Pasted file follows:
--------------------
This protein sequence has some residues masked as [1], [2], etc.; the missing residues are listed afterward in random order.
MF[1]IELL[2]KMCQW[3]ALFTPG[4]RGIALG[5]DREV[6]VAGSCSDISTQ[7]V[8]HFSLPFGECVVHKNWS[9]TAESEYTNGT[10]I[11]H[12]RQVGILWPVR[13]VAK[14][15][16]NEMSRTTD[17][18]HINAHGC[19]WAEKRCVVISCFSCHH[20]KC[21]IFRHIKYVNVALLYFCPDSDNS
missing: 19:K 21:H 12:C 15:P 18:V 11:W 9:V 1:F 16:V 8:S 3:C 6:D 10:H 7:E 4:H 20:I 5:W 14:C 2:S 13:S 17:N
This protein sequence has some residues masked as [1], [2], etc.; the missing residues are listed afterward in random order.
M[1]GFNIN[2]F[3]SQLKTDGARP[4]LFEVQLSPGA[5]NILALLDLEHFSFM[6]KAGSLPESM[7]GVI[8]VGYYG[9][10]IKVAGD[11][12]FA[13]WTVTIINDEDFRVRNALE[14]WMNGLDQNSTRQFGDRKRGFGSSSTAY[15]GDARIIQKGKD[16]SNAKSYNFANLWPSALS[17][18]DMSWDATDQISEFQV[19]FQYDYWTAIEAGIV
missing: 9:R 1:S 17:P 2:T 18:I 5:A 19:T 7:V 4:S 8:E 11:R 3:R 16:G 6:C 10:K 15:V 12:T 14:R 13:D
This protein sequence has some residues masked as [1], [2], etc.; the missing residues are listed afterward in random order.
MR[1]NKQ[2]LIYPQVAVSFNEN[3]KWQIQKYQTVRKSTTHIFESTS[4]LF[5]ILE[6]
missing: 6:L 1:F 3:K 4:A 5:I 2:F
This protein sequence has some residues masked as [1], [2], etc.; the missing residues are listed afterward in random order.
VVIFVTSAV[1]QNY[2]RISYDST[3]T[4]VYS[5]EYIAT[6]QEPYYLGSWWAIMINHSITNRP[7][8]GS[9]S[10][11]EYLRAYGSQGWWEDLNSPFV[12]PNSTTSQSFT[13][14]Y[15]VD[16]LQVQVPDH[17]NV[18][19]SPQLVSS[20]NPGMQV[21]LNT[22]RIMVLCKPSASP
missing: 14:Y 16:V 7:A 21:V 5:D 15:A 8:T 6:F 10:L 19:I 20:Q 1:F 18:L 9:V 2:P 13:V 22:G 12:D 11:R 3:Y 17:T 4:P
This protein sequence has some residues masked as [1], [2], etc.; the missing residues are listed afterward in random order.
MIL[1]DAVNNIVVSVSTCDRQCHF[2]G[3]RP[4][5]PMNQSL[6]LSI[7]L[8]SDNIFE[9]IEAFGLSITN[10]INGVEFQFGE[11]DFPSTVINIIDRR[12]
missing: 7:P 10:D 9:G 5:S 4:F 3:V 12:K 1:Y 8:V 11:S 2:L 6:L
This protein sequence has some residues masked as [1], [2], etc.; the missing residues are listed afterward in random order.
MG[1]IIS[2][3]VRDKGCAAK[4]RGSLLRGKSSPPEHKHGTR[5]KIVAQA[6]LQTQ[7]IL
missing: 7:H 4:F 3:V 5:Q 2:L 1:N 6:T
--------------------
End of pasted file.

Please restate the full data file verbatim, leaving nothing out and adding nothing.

This protein sequence has some residues masked as [1], [2], etc.; the missing residues are listed afterward in random order.
MF[1]IELL[2]KMCQW[3]ALFTPG[4]RGIALG[5]DREV[6]VAGSCSDISTQ[7]V[8]HFSLPFGECVVHKNWS[9]TAESEYTNGT[10]I[11]H[12]RQVGILWPVR[13]VAK[14][15][16]NEMSRTTD[17][18]HINAHGC[19]WAEKRCVVISCFSCHH[20]KC[21]IFRHIKYVNVALLYFCPDSDNS
missing: 19:K 21:H 12:C 15:P 18:V 11:W 9:V 1:F 16:V 8:S 3:C 6:D 10:H 7:E 4:H 20:I 5:W 14:C 2:S 13:S 17:N
This protein sequence has some residues masked as [1], [2], etc.; the missing residues are listed afterward in random order.
M[1]GFNIN[2]F[3]SQLKTDGARP[4]LFEVQLSPGA[5]NILALLDLEHFSFM[6]KAGSLPESM[7]GVI[8]VGYYG[9][10]IKVAGD[11][12]FA[13]WTVTIINDEDFRVRNALE[14]WMNGLDQNSTRQFGDRKRGFGSSSTAY[15]GDARIIQKGKD[16]SNAKSYNFANLWPSALS[17][18]DMSWDATDQISEFQV[19]FQYDYWTAIEAGIV
missing: 9:R 1:S 17:P 2:T 18:I 5:A 19:T 7:V 4:S 8:E 11:R 3:R 16:G 6:C 10:K 15:V 12:T 14:R 13:D
This protein sequence has some residues masked as [1], [2], etc.; the missing residues are listed afterward in random order.
MR[1]NKQ[2]LIYPQVAVSFNEN[3]KWQIQKYQTVRKSTTHIFESTS[4]LF[5]ILE[6]
missing: 6:L 1:F 3:K 4:A 5:I 2:F
This protein sequence has some residues masked as [1], [2], etc.; the missing residues are listed afterward in random order.
VVIFVTSAV[1]QNY[2]RISYDST[3]T[4]VYS[5]EYIAT[6]QEPYYLGSWWAIMINHSITNRP[7][8]GS[9]S[10][11]EYLRAYGSQGWWEDLNSPFV[12]PNSTTSQSFT[13][14]Y[15]VD[16]LQVQVPDH[17]NV[18][19]SPQLVSS[20]NPGMQV[21]LNT[22]RIMVLCKPSASP
missing: 14:Y 16:V 7:A 21:V 5:D 15:A 8:T 6:F 10:L 19:I 20:Q 1:F 18:L 9:V 2:P 13:V 22:G 12:D 11:R 3:Y 17:T 4:P
This protein sequence has some residues masked as [1], [2], etc.; the missing residues are listed afterward in random order.
MIL[1]DAVNNIVVSVSTCDRQCHF[2]G[3]RP[4][5]PMNQSL[6]LSI[7]L[8]SDNIFE[9]IEAFGLSITN[10]INGVEFQFGE[11]DFPSTVINIIDRR[12]
missing: 7:P 10:D 9:G 5:S 4:F 3:V 12:K 1:Y 8:V 11:S 2:L 6:L
This protein sequence has some residues masked as [1], [2], etc.; the missing residues are listed afterward in random order.
MG[1]IIS[2][3]VRDKGCAAK[4]RGSLLRGKSSPPEHKHGTR[5]KIVAQA[6]LQTQ[7]IL
missing: 7:H 4:F 3:V 5:Q 2:L 1:N 6:T